Federal Housing Finance Agency Director Mel Watt announced his plans to change some of the housing finance industry lending standards to expand the credit box, and the chairman of the House Financial Services Committee is sounding a warning Watt may be looking at going a bridge too far.
U.S. Rep. Jeb Hensarling, R-Texas, responded to remarks Watt made Friday at the National Association’s convention and expo on proposed changed to the housing finance industry lending standards.
“As I have previously voiced to the FHFA, I am extremely concerned about Director Watt’s efforts to force taxpayers to back high-risk mortgages with ultra-low down payments as little as three percent. Such loans are inherently risky because the borrower has almost no financial cushion against a personal or economic downturn, vastly increasing the likelihood they will walk away from the loan once it gets significantly underwater,” Hensarling said.
Watt’s remarks on Friday to the NAR come just a couple weeks after Watt and U.S. Secretary of Housing and Urban Development Julian Castro spoke at the Mortgage Bankers Association Annual Convention & Expo, where they outlined changes that would reduce confusion and risks for lenders, including clarifying the Representations and Warranty Framework to help reduce repurchases.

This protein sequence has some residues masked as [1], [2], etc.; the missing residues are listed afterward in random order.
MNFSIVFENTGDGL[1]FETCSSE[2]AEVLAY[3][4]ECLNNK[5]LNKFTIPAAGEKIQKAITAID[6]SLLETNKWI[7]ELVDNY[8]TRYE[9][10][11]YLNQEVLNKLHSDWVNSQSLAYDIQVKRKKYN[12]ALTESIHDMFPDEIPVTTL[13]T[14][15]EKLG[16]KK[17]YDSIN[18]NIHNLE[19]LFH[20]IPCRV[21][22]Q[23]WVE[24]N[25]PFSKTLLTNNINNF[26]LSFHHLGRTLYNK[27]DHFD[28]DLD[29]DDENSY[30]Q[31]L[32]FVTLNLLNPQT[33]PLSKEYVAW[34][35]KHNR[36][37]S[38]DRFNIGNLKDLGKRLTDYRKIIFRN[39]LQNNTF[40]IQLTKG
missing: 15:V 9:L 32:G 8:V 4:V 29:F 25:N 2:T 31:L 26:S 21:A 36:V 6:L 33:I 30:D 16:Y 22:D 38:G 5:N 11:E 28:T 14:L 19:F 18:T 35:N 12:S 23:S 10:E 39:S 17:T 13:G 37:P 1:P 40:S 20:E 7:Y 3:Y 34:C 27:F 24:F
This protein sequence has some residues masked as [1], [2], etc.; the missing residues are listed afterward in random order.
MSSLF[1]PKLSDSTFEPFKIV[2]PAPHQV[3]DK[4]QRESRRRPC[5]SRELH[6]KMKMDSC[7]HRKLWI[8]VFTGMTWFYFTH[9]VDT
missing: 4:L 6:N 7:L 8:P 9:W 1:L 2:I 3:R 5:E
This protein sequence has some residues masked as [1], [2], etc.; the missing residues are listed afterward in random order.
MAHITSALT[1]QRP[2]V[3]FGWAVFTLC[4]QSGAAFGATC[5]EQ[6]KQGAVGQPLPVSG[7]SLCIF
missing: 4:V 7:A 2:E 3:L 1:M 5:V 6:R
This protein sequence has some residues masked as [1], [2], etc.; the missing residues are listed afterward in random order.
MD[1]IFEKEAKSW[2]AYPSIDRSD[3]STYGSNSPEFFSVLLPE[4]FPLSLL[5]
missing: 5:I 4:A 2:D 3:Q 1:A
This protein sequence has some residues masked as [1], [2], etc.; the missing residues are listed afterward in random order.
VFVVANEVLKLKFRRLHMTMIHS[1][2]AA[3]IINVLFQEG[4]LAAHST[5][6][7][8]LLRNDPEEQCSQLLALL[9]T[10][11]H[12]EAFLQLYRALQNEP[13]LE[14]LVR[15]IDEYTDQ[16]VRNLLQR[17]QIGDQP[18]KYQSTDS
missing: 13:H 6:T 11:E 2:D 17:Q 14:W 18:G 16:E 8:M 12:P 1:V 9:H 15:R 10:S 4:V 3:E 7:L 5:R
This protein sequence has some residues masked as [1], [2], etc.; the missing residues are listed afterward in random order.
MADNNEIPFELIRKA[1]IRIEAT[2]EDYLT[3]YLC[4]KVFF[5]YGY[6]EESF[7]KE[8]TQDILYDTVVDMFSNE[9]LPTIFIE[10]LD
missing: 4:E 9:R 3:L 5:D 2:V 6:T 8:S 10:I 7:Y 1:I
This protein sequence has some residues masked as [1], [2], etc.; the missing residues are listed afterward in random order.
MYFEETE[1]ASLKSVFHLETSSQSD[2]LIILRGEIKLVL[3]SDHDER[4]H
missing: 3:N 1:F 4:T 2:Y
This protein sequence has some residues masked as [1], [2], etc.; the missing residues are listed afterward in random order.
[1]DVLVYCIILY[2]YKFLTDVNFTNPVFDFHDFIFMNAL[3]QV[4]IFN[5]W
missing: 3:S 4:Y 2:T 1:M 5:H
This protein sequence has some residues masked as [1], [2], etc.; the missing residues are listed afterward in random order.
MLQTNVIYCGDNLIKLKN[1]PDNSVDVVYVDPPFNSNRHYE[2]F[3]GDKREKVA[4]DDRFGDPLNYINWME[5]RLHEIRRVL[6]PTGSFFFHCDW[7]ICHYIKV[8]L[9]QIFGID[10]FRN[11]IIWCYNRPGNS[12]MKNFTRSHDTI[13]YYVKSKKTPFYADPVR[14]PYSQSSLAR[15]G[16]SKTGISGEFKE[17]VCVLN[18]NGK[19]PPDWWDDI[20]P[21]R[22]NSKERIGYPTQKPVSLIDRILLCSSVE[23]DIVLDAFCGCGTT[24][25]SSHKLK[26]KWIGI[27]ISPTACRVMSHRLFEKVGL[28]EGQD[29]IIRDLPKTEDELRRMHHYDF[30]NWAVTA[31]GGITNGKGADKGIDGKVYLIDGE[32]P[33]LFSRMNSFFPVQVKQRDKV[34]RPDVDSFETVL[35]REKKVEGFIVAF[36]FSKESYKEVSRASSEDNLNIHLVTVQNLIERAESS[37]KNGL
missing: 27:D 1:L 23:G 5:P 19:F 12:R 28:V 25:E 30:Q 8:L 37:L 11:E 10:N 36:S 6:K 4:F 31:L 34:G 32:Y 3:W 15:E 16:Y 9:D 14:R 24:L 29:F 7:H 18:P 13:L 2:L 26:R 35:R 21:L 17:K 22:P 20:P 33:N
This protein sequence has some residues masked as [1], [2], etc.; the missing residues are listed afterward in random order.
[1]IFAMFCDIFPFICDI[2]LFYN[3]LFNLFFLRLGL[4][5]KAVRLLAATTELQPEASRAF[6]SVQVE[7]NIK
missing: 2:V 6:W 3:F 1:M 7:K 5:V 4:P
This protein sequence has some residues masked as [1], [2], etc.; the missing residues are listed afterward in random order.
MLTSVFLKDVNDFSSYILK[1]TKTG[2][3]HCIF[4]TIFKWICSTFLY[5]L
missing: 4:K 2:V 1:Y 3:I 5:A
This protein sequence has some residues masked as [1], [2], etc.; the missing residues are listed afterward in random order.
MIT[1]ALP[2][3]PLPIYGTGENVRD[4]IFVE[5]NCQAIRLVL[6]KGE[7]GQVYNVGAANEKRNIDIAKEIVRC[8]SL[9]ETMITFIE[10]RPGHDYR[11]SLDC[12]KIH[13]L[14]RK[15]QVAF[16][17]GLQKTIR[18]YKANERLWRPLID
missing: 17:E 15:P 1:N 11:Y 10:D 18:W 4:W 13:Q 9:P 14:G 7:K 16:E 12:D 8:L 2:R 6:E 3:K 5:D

“Since their spectacular collapse in 2008, Fannie Mae and Freddie Mac have continued to exist only through the massive financial support of taxpayers and a strict focus on sound underwriting,” Hensarling said. “To abandon that focus now is an invitation by government for industry to return slipshod and dangerous practices that caused the mortgage meltdown in the first place and wrecked our economy.
“As Director Watt even correctly noted in his speech, the number one statutory obligation of the FHFA is to ensure the safety and soundness of the Fannie Mae and Freddie Mac. Clearly, this initiative is directly contrary to that mission, and must be rejected,” he said.
Fannie Mae CEO Timothy Mayopoulos said the government-sponsored enterprise will soon begin offering a 97% loan-to-value mortgage.
And Freddie Mac is not too far behind with the same announcement.